A promise made to Bill Cosby by a former Pennsylvania prosecutor may be the key to getting the criminal charges against the fallen icon dismissed. Last month, Cosby was charged with three counts of felony aggravated assault for allegedly raping former Temple University employee Andrea Constand. But according to Cosby's defense team, district attorney Bruce Castor told Cosby in 2005 that he would agree not to press criminal charges against Cosby in the Constand case if he agreed to give a deposition — and not evoke his Fifth Amendment privilege — in her civil case.
Details of the agreement are reportedly contained in an email from Castor to his successor, Risa Ferman. In the email Castor said that he made the verbal agreement with Cosby in the hopes that it would give Constand the best chance to win her civil suit against the comedian.
The admission that Cosby made during his criminal deposition is now a major piece of evidence for the new prosecutor Kevin Steele’s case against the comedian. Steele is not buying Castor's claim that he promised Cosby there would be no criminal charges, saying, “There is a specific legal method to grant immunity. That was not done in 2005.” Steele also adds that during Castor’s 2005 press release, in which he claimed there was not enough evidence to prosecute Cosby, Castor said he would “reconsider this decision should the need arise.”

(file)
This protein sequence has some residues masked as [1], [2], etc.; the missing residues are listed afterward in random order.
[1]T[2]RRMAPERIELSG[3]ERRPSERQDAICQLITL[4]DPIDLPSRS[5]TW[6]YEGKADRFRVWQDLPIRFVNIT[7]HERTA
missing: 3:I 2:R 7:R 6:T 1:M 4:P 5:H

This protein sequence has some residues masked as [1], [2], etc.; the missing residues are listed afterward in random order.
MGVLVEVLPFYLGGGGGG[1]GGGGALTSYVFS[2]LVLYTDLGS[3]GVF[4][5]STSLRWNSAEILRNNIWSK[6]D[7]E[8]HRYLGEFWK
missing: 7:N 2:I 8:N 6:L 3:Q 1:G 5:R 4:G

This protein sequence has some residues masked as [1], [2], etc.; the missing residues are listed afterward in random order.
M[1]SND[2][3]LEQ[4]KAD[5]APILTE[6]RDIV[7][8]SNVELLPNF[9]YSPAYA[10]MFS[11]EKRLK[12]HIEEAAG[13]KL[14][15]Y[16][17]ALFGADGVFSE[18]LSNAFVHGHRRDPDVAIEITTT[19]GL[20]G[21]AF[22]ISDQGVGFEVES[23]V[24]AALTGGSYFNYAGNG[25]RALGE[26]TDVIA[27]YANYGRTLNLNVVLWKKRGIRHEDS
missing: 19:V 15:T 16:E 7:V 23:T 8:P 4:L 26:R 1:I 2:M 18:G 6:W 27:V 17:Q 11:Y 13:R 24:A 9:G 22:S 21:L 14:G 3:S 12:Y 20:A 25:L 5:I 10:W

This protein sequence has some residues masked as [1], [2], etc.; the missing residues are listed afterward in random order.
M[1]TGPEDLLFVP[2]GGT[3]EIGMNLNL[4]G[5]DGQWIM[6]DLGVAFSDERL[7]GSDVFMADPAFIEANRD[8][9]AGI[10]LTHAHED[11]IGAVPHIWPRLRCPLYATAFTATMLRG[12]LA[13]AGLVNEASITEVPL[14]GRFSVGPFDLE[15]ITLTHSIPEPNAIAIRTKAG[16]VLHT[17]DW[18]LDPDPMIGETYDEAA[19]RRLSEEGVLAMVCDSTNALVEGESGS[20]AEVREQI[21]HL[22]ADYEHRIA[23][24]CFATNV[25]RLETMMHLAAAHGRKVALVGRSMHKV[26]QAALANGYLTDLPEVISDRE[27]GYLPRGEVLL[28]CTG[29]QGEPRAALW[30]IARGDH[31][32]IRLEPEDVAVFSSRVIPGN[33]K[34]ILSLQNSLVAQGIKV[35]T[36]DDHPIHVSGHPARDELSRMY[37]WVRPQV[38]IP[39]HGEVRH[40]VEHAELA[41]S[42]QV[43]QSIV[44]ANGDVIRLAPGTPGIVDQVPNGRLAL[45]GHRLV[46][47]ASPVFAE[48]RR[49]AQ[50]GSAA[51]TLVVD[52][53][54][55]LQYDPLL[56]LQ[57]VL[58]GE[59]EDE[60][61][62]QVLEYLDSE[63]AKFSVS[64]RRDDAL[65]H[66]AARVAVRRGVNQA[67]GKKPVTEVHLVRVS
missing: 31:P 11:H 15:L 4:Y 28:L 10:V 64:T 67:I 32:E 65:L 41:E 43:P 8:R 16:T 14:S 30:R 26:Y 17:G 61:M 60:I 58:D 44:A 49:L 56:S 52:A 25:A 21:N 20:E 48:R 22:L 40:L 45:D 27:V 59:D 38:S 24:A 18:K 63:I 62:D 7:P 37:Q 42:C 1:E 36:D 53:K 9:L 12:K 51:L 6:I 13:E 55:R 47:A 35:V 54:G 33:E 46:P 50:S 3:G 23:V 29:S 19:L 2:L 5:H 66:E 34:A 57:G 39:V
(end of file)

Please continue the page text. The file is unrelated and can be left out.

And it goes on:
Cosby’s lawyers filed a motion asking the charges be dropped, asserting that the charges were “illegally, improperly, and unethically brought by District Attorney Kevin Steele and his office.” They went on to say that Steele repudiated the agreement Cosby had with the DA office to “fulfill campaign promises.”
Steele’s office plans to file a response to Cosby’s lawyers motion to dismiss, which his office maintains has no merit.
Catch up with the latest on the scandal in the video below.
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(Photos from left: Montgomery County District Attorney's Office via Getty Images, AP Photo/Matt Rourke, File)